2. Make a name for myself and my art. I think I am well on my way with this one. People are starting to notice my art and are starting to recognize my style. It was nice to have people at open studios tell me that they saw my artwork at a gallery or online and wanted to see more. I also had people email me and tell me that they saw my work at the art fair. I think this blog is also helping with that.
3. Have at least 5 galleries represent me by the end of the year. I have two pretty big ones so far and two art reps/ consultants so it's looking pretty good. I still need to continue to submit, submit, submit though. I try and research and submit to at least 5 galleries a month and need to continue with that practice.
4. Write a blog post every two weeks and mail out an e-newsletter every month. I have since revised the blog goal to writing at least twice a week. I never thought I would have anything to say when I started this blog, but so far, I've been able to keep up with this goal. As for the newsletter, it goes out almost every month. Sometimes they are filled with a lot of news, and other times I am just letting people know about what new work I have completed.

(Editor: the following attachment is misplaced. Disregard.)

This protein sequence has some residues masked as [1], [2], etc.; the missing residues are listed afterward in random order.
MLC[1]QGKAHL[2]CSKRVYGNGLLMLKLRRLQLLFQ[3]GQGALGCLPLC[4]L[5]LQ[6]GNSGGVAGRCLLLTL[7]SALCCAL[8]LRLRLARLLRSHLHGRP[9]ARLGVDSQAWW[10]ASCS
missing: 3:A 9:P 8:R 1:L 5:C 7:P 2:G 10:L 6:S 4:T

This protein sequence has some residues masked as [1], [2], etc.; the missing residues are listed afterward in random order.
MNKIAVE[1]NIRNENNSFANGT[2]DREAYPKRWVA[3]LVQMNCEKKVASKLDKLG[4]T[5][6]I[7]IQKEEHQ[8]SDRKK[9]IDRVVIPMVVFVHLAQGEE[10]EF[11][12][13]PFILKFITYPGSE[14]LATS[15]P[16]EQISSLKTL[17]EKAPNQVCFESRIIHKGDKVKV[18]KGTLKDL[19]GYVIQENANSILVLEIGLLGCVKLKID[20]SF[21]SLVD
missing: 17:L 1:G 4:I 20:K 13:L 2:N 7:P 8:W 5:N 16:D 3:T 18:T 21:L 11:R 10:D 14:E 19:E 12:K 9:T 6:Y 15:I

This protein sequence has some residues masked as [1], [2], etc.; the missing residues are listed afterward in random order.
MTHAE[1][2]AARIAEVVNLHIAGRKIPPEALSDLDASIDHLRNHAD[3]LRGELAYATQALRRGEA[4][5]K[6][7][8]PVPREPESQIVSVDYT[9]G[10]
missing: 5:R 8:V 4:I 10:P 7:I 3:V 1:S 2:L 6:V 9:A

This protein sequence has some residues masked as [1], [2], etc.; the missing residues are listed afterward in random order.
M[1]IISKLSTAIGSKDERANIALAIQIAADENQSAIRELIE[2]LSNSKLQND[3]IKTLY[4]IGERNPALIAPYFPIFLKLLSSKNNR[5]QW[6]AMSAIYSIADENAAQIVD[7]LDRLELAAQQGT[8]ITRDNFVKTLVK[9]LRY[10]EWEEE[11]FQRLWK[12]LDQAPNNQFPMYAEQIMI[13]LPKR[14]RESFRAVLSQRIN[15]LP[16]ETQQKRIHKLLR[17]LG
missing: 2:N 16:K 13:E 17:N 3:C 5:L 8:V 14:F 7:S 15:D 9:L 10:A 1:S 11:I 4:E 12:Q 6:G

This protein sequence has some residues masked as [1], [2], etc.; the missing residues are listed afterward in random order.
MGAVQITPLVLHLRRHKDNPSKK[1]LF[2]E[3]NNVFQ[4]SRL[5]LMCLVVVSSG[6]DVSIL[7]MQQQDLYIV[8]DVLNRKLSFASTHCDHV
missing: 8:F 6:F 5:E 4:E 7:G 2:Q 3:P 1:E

5. Paint a minimum of 15 hours a week. Uh, yeah, definitely surpassed this goal, especially lately with the show that I have been preparing for. Once I am no longer teaching, I should also have no problems with this. I plan to be painting at least 5 hours a day, 5 days a week.
6. Network with other artists and visit galleries and museums more often. I have been trying to do this, but I have to admit, I'm not very good at networking. I need to be better about this. I tend to get shy around people I don't know, and especially around people I admire. It's time to get over that. I have made a few really good friends with some artists and they have been very supportive when I've needed that extra boost and have had a wealth of information on topics I had questions about. This is great, but I need to continue making connections. I have a mini goal of handing out 5 business cards/ postcards to people I meet and adding at least 5 new names to my email list per month. It really should be per week but baby steps...